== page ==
Saturday, 8 December 2007

Small Mammals

Ian Hickson writes interesting stuff about the evolution of companies. One quibble: what he describes is "evolution" only in a very loose sense. Evolution, even non-biological evolution, generally requires reproduction with heritable characteristics that affect fitness, and that doesn't seem to be present here. All we have here is adaptation IMHO.

That aside, he's basically right: people have learned to adopt business models that can't easily be crushed by Microsoft, but they all have the weakness that a superior Microsoft product would hit them hard.

He omits, though, that there are other things Microsoft could do (and is trying to do) that would also hit their competitors hard --- for example, patent assaults. And open-source isn't as immune from a cut-off-their-air-supply attack as I think he makes out.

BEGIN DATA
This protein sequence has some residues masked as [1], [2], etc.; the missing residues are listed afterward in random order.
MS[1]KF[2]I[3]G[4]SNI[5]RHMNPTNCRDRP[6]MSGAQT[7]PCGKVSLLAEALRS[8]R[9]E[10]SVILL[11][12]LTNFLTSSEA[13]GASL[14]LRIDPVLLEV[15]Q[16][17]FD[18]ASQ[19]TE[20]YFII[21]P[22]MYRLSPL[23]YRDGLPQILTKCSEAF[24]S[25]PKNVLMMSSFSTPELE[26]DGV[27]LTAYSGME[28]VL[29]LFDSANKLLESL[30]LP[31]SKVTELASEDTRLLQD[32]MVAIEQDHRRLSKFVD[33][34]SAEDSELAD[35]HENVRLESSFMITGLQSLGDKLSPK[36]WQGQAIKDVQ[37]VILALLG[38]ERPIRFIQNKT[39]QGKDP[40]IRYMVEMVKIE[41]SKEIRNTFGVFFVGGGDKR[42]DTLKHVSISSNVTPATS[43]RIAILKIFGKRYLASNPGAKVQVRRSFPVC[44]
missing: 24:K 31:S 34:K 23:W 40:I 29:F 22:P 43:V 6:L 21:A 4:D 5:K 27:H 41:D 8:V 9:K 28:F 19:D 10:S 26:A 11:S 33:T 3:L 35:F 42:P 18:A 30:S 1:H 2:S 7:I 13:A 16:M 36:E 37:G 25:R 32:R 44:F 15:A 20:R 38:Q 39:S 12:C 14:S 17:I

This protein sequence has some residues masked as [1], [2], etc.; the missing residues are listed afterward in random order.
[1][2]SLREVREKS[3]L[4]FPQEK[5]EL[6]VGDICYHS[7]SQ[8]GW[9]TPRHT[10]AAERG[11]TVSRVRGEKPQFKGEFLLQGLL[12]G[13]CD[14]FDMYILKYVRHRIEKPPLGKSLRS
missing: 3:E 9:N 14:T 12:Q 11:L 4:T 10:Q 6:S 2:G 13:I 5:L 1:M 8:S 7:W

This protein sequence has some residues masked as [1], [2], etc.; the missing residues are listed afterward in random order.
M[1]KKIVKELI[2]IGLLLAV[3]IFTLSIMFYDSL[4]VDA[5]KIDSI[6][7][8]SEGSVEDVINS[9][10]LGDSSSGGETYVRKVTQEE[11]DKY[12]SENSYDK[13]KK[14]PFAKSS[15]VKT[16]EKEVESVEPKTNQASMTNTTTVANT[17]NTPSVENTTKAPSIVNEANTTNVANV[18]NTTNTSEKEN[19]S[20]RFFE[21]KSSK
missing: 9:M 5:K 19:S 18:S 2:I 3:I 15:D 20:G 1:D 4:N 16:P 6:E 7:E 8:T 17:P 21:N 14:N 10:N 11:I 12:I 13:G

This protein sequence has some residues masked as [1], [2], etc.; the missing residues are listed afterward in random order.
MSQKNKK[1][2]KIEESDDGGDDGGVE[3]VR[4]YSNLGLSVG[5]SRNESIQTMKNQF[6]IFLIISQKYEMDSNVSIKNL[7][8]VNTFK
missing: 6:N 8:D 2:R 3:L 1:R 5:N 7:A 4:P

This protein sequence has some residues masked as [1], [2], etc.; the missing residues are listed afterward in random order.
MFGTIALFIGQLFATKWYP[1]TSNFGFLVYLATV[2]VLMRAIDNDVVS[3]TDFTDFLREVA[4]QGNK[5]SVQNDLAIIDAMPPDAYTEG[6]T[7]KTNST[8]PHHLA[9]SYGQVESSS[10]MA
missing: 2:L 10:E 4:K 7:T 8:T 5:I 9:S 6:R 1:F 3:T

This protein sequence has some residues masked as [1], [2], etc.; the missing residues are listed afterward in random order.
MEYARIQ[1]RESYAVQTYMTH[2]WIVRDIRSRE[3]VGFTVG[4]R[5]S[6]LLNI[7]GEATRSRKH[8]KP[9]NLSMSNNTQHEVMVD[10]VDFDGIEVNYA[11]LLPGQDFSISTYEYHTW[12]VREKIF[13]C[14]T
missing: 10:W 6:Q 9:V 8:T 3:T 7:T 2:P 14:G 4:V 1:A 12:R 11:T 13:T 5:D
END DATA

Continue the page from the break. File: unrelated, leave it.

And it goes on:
2. Has the English language evolved so much that evolution doesn't mean the same thing anymore? :)

  3. Many companies, when searching for a product solution, will default to picking the MS solution. Many companies will only choose other products either because MS doesn't have a solution or because MSes solution is desperately behind another major vendor. I see this a lot in my workplace and have heard others notice the same thing in theirs.
    This gives MS a major advantage over pretty much any other software vendor the produces a product that competes with MS.

  4. >> Evolution ... requires reproduction
    Companies/organizations can only adapt, but when a business model is copied, that business model has reproduced.
    Evolution is so poorly defined (outside of science) that I think this easily qualifies.